Audiobook: Flying Lessons

flyinglessonsedited by Ellen Oh
Read by: An Ensemble of Narrators
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Content: The stories are all set in middle school, and some deal more explicitly with “older kid” problems. It’s in the middle grade (grades 3-5) section of the bookstore, but I’m considering moving it to the YA (grades 6-8) because I’m wondering if that’s more the audience.

I’m not a huge fan of short story collections, but when I saw the audio book of this one, I couldn’t resist. I’ve been neglecting reading books by non-whites this year (I shouldn’t be!) and I thought since diversity is the point of this collection, I’d give it a try.

And I loved it! Sure, I loved some stories more than others (The titular story, “Flying Lessons” was one of my favorites, as was “How to Transform an Everyday Hoop Court Into a Place of Higher Learning and You at the Podium” by Matt de la Pena, and “Seventy-Six Dollars and Forty-Nine Cents” by Kwame Alexander, and “”Sol Painting, Inc.,” written and read by Meg Medina), but that’s to be expected. I loved that there were different readers for each story, which helped me tell the stories apart as well as giving them their own, distinct voice. I loved hearing the diverse stories, from the inner city, from the suburbs, from rural people to rich people to poor people to disabled people. It really did embrace the diversity that’s out there. Which is really the best thing.

Now to make sure that kids read it!

Exit West

exitwestby Mohsin Hamid
First sentence: “In a city swollen by refugees but still mostly at peace, or at least not yet openly at war, a young man met a young woman in a classroom and did not speak to her.”
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Review copy floating around the office and got passed in my direction.
Content: There are a half dozen or so f-bombs, and some sort-of sex. It’s in the adult fiction section of the bookstore.

This one has got the entire staff of the bookstore all a twitter. Seriously. They LOVED it. It’s SO good. You HAVE to read it. So, when they threw it my direction, I decided to give it a try.

It’s nominally the story of a couple, Saeed and Nadia, who meet in a country that’s on the brink of a civil war. It vaguely feels middle eastern, but I don’t know if that’s because that’s me projecting, or if it’s what the author intended, but it’s what I saw. Their relationship is a fitful one at the start, but as the insurgents and rebels move into their city, their relationship picks up speed. And when Saeed’s mother is killed, they decide to leave together, to find any way out.

But it’s not really about the plot or the characters with this one. No, this is about the words. And they are gorgeous. It’s a slim novel, which shows that no word is wasted. And it feels that way, too. Every word is important, every line leads somewhere else. It is something to sink oneself into, enjoying the words on the page.

I’m usually a plot and character person, so it’s different for me to give myself over to something that’s so wholly, well, not. I enjoyed this one. Hamid gave faces and stories to refugees, to people who are fleeing their home and trying to find a new place and the way that changes a person.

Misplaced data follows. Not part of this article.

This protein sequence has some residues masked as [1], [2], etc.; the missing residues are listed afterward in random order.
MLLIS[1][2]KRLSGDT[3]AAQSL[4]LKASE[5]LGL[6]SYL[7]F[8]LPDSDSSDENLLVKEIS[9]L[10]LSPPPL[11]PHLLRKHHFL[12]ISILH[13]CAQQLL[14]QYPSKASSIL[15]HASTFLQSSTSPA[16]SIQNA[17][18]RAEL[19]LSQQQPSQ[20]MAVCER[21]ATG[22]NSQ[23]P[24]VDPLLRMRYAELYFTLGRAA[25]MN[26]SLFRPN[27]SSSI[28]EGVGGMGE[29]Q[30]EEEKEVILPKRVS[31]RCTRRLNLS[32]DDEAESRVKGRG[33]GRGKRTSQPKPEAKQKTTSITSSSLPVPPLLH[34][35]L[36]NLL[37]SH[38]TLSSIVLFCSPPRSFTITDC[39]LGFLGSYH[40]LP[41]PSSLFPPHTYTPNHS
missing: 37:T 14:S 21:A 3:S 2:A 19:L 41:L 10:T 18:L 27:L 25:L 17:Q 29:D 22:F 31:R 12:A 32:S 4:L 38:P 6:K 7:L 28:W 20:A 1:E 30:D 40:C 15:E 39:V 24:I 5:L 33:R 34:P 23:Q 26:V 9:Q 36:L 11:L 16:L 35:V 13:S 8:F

It makes it worth reading.

See You in the Cosmos

seeyouinthecosmosby Jack Cheng
First sentence: “Who are you?”
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Review copy provided by the publisher.
Content: There’s some illusions to difficult situations, but they’re pretty vague. I’m waffling between putting this in the Middle Grade (grades 3-5) or YA (grades 6-8) sections of the bookstore, because it could go either way. I’d definitely say it’s for 5th grade and up.

Alex, age 11 (but 13 in “responsibility years”), has a passion for science and rockets and Carl Sagan, the scientist. He wants to send his Golden iPod up into space in a rocket he built, which is why he’s headed out to SHARF (Southwest High Altitude Rocket Festival) in New Mexico. It’s where It’s All Going to Happen. And it does, though not in the way Alex thinks it will. He meets some broken and incredibly nice people, and that leads him to Las Vegas where he finds he has a half sister. Which leads him to LA before heading back home again. It’s part road trip, part family story, part musings on Life, the Universe, and Everything. And entirely delightful.

The best thing about this book was the voice. The chapters are a series of recordings that Alex does as he goes on his trip, talking to the aliens to whom he’s intending on sending the iPod. Cheng captures the uncertainty of being eleven, Alex’s passion for his family and his dog without much exposition at all. It was the perfect way to tell Alex’s story, to experience all the crazy serendipitous things that happen to Alex. (Seriously: he’s a magical being, Alex. It’s like he wills good things to happen to him, and they do.) Cheng captured the heart and soul of the book and reminded me that there are Good People out in the world.

And that, perhaps, is the best thing about this book.

City of Saints & Thieves

cityofsaintsby Natalie C. Anderson
First sentence: “If you’re going to be a thief, the first thing you need to know is that you don’t exist.”
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Review copy picked up for me by co-workers at Winter Institute.
Content: There’s a handful of minor swear words and some disturbing illusions to rape. It’s in the Teen section (grades 9+) of the bookstore.

Tina has one goal: take down her mother’s former employer, Mr. Greyhill who happens to be the owner of a large mining corporation. And, as Tina believes, her mother’s murderer. It’s a goal she’s been working on for the past 5 years, since she left the Greyhill’s compound in the wake of her mother’s murder. She’s trained to be a thief, and her plan is simple: get in, have her tech friend BoyBoy hack Greyhill’s accounts and drain them, and then kill her mother’s murderer.